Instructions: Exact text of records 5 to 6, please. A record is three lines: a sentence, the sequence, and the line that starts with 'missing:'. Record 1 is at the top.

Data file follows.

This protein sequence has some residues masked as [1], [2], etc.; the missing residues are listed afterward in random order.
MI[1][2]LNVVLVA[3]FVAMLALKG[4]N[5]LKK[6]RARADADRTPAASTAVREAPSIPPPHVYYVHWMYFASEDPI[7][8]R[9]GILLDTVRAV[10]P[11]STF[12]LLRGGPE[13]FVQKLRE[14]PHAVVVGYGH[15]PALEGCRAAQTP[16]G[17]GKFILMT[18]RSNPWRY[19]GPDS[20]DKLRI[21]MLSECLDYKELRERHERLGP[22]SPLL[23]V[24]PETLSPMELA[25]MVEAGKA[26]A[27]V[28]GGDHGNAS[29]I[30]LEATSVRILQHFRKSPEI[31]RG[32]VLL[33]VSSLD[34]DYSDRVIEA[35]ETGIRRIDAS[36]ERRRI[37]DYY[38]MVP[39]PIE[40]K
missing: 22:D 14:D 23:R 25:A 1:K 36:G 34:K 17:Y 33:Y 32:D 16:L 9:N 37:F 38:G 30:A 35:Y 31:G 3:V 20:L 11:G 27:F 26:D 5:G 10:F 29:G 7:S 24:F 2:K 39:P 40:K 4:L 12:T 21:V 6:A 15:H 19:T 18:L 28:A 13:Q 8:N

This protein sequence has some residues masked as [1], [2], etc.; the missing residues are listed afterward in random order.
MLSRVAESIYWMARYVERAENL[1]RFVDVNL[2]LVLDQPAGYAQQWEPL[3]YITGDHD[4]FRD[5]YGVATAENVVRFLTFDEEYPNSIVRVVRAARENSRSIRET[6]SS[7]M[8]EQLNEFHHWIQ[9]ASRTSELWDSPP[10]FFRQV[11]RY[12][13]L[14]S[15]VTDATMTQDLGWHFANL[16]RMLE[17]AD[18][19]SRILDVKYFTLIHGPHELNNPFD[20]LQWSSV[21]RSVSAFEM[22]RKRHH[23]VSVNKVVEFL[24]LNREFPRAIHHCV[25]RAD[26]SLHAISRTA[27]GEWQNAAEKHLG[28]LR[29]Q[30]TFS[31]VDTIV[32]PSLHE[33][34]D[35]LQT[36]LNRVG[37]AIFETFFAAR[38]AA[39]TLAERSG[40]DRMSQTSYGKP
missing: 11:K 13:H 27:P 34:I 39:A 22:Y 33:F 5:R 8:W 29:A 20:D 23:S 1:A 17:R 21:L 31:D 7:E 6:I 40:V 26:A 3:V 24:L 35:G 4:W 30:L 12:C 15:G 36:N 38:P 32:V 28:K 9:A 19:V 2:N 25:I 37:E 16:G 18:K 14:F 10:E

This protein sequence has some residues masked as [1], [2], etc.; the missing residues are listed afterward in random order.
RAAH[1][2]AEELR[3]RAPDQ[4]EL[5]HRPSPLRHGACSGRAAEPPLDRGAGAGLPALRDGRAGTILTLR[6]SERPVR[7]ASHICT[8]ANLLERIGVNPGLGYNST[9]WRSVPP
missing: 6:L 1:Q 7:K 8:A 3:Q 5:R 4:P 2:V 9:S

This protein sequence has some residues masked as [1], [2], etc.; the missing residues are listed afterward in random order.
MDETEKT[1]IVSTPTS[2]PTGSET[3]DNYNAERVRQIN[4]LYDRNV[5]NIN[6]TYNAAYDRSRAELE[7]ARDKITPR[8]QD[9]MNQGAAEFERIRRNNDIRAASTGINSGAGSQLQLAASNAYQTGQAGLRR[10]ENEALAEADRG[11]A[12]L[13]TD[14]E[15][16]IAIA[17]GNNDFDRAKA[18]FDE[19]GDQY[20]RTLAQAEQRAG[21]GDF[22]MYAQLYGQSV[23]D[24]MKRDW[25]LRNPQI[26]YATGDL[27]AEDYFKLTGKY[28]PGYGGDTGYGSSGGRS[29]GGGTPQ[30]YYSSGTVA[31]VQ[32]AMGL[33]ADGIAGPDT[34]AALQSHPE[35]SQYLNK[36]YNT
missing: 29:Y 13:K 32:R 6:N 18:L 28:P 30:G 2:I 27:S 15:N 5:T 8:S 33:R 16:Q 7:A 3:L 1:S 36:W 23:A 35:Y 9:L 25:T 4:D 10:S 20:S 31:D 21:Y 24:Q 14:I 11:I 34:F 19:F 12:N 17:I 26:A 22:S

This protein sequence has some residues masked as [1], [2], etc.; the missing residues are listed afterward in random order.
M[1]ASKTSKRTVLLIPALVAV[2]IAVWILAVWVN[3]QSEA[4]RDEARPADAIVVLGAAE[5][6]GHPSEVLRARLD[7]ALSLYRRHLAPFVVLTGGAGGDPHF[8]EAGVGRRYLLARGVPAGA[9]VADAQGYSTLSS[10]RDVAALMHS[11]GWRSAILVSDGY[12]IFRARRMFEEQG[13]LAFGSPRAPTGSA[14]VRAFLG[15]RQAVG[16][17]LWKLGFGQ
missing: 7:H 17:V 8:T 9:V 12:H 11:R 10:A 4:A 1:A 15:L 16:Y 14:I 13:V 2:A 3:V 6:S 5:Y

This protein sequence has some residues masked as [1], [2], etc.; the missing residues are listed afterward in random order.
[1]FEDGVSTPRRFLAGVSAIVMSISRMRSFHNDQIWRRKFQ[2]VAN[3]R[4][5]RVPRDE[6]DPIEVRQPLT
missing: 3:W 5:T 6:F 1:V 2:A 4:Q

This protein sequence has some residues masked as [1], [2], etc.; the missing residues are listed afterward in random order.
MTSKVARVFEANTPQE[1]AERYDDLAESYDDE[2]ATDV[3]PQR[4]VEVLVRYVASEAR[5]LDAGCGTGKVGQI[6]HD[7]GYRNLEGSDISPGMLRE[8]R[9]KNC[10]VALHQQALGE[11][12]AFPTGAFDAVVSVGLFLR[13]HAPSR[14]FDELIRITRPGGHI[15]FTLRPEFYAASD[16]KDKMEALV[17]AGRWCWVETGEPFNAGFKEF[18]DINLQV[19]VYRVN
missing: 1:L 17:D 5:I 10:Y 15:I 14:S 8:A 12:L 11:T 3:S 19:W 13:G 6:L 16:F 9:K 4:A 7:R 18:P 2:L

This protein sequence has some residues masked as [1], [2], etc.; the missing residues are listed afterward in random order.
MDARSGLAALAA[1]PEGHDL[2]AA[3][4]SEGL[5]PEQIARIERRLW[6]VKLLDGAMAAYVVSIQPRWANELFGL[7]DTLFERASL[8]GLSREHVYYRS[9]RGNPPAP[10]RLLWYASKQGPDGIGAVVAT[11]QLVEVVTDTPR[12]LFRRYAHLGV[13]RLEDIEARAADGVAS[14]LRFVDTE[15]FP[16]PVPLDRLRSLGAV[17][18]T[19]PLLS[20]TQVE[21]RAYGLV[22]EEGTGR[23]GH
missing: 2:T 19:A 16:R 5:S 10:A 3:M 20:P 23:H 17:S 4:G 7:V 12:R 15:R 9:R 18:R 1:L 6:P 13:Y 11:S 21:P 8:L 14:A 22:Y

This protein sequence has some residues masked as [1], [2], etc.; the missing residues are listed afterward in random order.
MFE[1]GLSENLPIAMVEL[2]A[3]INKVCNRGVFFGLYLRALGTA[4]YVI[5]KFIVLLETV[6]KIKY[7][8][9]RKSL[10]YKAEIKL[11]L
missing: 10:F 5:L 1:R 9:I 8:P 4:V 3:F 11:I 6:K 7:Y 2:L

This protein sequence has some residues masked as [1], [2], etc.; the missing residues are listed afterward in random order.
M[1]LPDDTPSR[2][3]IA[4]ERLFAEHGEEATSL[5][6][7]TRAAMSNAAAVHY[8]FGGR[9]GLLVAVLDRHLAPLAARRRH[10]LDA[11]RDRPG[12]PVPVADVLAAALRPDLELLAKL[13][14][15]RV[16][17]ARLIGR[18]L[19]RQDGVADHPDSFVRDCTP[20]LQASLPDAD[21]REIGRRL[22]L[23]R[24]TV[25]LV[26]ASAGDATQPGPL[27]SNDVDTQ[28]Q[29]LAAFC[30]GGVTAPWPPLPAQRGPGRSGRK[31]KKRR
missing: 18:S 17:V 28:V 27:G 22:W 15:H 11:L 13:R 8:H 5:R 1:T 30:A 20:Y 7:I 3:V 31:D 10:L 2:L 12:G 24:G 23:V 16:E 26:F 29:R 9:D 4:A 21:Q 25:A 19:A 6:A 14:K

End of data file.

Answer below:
This protein sequence has some residues masked as [1], [2], etc.; the missing residues are listed afterward in random order.
M[1]ASKTSKRTVLLIPALVAV[2]IAVWILAVWVN[3]QSEA[4]RDEARPADAIVVLGAAE[5][6]GHPSEVLRARLD[7]ALSLYRRHLAPFVVLTGGAGGDPHF[8]EAGVGRRYLLARGVPAGA[9]VADAQGYSTLSS[10]RDVAALMHS[11]GWRSAILVSDGY[12]IFRARRMFEEQG[13]LAFGSPRAPTGSA[14]VRAFLG[15]RQAVG[16][17]LWKLGFGQ
missing: 7:H 17:V 8:T 9:V 12:H 11:R 10:A 4:A 1:A 15:L 16:Y 14:I 13:V 2:A 3:V 6:S 5:Y

This protein sequence has some residues masked as [1], [2], etc.; the missing residues are listed afterward in random order.
[1]FEDGVSTPRRFLAGVSAIVMSISRMRSFHNDQIWRRKFQ[2]VAN[3]R[4][5]RVPRDE[6]DPIEVRQPLT
missing: 3:W 5:T 6:F 1:V 2:A 4:Q